WASHINGTON — Hauled before a congressional committee, United Airlines CEO Oscar Munoz apologized several times on Tuesday for having a passenger dragged off a flight at O’Hare Airport, calling the public relations disaster “a mistake of epic proportions in hindsight.”
Actually it was a series of dreadful missteps by United and the Chicago Aviation Police that landed Munoz and United President Scott Kirby before the entire House Transportation and Infrastructure Committee on Tuesday, at a hearing that devolved to a litany of consumer gripes from venting lawmakers about baggage and change fees and crammed seats on their own flights.
After David Dao refused on April 9 to voluntarily give up his seat for a United crew member on his Louisvillle-bound flight, he was bloodied and injured as the aviation cops removed him from the plane, with the episode caught on videos shot by several passengers.
Executives from other airlines — Alaska, American and Southwest — also were at the witness table.
United’s goofs will potentially impact other airlines when it comes to Congress, where lawmakers, in the wake of Dao, have pending a series of consumer-friendly proposals.
As Transportation Committee chair, Rep. Bill Shuster, R-Pa., told the airline executives, “If we don’t see meaningful results that improve customer service the next time this committee meets to address the issue, I can assure you won’t like the outcome.”
At the hearing, triggered by the Dao debacle, Munoz and Kirby were able to avoid making their situation worse in part because:
• Knowing that a few wrong words can provoke another uproar, the dour Munoz and Kirby spoke as little as possible, except for Munoz’s multiple apologies.
United botched its initial response to the Dao incident, not mentioning Dao in its first statement. Munoz stepped up and apologized fully in subsequent statements and press interviews.
As the CEO, all the mistakes, said Munoz, were “on me.”
Said Munoz: “The reason I’m sitting here today is because on April 9 we had a serious breach of public trust. I’d like to again apologize to Dr. Dao, to his family, to every person on that flight, 3411, and of course to all our customers and employees worldwide.
“Further, I’m personally sorry for the fact that my immediate response and the response of our airline was inadequate to that moment. No customer, no individual, should ever be treated the way Mr. Dao was, ever, and we understand that.”
• Munoz and Kirby got a break — they shared the spotlight with three other chattier airline representatives.
Indeed, the star of the hearing was the folksy Bob Jordan, the executive vice president and chief commercial officer for Southwest Airlines.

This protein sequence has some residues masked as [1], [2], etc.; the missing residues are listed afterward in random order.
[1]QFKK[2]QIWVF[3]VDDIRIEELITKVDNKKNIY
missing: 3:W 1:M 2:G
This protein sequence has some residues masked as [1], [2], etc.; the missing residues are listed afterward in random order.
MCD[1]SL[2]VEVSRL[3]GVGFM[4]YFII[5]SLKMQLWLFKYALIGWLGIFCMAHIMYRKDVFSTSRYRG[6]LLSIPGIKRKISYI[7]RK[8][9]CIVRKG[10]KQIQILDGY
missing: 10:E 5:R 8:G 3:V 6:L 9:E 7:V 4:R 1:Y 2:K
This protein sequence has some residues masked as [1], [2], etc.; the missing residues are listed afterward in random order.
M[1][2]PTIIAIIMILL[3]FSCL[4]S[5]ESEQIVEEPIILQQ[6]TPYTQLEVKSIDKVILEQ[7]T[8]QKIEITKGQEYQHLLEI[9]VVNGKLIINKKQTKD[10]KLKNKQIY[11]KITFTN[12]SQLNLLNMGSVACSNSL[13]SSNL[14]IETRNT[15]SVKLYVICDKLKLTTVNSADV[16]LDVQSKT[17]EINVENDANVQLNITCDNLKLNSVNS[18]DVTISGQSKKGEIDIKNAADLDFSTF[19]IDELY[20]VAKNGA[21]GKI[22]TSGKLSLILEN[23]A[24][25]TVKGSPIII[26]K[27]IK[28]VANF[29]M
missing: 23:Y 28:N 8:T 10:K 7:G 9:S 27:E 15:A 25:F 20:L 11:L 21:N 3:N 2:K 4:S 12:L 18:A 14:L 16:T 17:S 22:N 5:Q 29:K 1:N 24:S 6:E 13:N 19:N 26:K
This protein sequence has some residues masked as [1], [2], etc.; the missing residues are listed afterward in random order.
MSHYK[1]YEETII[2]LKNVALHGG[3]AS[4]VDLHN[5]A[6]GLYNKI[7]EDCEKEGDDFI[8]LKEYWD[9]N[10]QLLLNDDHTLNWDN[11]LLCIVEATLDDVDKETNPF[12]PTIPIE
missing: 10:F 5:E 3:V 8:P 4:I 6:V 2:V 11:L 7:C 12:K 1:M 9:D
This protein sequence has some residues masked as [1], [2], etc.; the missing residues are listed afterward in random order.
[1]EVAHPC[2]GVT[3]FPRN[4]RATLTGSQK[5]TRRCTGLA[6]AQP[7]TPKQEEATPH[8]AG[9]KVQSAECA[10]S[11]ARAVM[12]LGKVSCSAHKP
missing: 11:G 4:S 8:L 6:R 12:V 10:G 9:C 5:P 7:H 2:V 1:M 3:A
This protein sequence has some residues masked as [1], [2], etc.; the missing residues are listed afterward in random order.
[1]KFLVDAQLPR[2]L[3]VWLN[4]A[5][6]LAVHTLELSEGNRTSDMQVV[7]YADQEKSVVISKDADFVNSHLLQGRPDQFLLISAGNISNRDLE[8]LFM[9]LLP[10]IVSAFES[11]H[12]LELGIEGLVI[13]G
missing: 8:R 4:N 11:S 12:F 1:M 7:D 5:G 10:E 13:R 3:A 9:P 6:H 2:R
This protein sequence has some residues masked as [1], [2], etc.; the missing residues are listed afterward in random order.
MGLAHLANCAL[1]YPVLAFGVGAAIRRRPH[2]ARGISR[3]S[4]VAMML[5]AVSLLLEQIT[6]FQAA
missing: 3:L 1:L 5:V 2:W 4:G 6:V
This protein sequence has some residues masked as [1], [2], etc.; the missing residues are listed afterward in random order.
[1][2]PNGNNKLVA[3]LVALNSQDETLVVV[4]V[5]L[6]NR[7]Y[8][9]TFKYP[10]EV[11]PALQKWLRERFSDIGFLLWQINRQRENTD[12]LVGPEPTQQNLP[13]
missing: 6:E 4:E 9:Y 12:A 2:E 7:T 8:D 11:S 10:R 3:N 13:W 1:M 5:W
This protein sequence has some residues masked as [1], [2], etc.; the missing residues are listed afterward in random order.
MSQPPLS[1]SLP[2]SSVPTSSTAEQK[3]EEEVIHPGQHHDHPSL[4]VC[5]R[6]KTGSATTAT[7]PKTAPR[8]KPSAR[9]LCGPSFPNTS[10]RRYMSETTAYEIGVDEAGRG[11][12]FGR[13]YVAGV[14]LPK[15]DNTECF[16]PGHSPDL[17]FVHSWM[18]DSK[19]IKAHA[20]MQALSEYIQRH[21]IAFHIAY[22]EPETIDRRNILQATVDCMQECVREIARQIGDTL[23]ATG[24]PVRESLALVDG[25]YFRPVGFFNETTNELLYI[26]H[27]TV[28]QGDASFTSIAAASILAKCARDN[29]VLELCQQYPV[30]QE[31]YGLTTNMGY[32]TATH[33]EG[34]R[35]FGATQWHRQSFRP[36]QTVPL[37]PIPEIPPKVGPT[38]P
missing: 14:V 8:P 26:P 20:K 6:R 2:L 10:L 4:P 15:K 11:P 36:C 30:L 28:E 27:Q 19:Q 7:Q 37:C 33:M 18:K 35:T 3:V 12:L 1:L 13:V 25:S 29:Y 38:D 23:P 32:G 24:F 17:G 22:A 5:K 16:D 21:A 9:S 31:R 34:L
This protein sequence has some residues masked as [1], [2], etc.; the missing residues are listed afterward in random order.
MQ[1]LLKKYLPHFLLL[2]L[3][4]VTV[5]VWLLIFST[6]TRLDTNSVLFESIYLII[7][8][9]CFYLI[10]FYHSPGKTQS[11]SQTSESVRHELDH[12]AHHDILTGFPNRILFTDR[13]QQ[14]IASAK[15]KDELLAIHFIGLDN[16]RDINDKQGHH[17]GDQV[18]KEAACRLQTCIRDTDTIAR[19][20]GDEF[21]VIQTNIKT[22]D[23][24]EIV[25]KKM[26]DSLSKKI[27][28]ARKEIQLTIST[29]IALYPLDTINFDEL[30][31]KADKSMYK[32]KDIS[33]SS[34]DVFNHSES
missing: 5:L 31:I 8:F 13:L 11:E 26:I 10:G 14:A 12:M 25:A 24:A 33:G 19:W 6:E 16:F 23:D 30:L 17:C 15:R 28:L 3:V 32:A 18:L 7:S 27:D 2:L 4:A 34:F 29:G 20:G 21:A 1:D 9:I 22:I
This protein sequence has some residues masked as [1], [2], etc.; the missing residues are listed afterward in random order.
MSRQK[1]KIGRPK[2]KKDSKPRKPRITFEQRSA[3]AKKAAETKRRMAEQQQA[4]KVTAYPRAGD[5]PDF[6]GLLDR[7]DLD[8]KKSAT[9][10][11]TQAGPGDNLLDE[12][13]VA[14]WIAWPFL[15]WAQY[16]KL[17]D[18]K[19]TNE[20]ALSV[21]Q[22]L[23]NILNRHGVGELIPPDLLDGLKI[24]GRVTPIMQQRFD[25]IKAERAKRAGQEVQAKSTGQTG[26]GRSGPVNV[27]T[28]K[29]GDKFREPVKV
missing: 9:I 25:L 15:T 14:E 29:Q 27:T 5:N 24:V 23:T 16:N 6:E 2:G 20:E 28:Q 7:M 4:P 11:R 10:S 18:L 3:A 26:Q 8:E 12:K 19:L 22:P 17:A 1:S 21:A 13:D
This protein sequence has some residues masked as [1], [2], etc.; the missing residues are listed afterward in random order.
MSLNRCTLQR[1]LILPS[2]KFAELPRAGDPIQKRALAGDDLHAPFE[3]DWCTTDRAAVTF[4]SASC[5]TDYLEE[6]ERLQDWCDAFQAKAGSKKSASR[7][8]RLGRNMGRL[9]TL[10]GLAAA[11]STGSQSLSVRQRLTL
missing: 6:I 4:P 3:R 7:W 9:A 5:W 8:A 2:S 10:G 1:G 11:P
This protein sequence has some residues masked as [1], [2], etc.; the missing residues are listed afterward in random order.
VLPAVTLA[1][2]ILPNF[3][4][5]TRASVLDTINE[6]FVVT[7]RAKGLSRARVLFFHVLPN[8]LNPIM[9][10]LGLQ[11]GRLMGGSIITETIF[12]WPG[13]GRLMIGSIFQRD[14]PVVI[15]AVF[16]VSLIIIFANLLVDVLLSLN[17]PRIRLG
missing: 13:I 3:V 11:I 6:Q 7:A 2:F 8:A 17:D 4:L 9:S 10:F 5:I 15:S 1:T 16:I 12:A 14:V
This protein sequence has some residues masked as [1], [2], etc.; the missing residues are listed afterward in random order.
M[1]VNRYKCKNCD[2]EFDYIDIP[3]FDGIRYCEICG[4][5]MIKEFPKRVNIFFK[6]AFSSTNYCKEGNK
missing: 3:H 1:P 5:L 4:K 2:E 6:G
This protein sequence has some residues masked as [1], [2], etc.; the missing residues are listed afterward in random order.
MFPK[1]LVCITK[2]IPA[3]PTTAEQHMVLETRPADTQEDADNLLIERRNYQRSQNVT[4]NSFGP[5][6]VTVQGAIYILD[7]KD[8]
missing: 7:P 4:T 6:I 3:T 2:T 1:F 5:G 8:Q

Southwest does not charge baggage or change fees and has a much simpler approach to, well, a lot compared to United and American.
“We try to make policies that just make sense for the customer. We feel like if you’re going to travel, it makes sense that you can bring your clothes along with you,” Jordan said.
• Surprisingly, lawmakers did not overly grill or prosecute Munoz and Kirby.
That’s because United massively defused the crisis by issuing a series of policy changes last week. Among other things, post-Dao, United now won’t call cops to settle a dispute over bumping a passenger; will offer up to $10,000 to get a volunteer to give up a seat, up from the $800 and $1,000 on the table on April 9; and will empower employees to take steps to find solutions.
There are four members from Illinois on the Transportation committee, GOP Reps. Michael Bost and Rodney Davis and Democrats Dan Lipinski and Cheri Bustos.
United is headquartered at 233 S. Wacker Dr. in Chicago and the Dao dragging took place at O’Hare, carried out by Chicago aviation cops who ultimately answer to Mayor Rahm Emanuel.
If you thought this would add up to the Illinois members taking on an aggressive role at the hearing — well, that did not happen.
Only Davis and Lipinski asked questions, and neither chose to bring up the Dao incident directly.
Davis thanked Munoz for “taking responsibility as a CEO” and said government intervention is not the answer. “I don’t believe government can solve your problems . . . that is something you should do for your customers.”
Lipinski asked about “interline agreements” the airlines have to deal with passengers who are denied a seat on the flight they had booked.
The voluntary actions of United and the other airlines to improve customer service may not be enough, and that is the congressional sword hanging over the airline industry.
Chicago Aviation Commissioner Ginger Evans and Kirby will testify before a Senate panel on Thursday.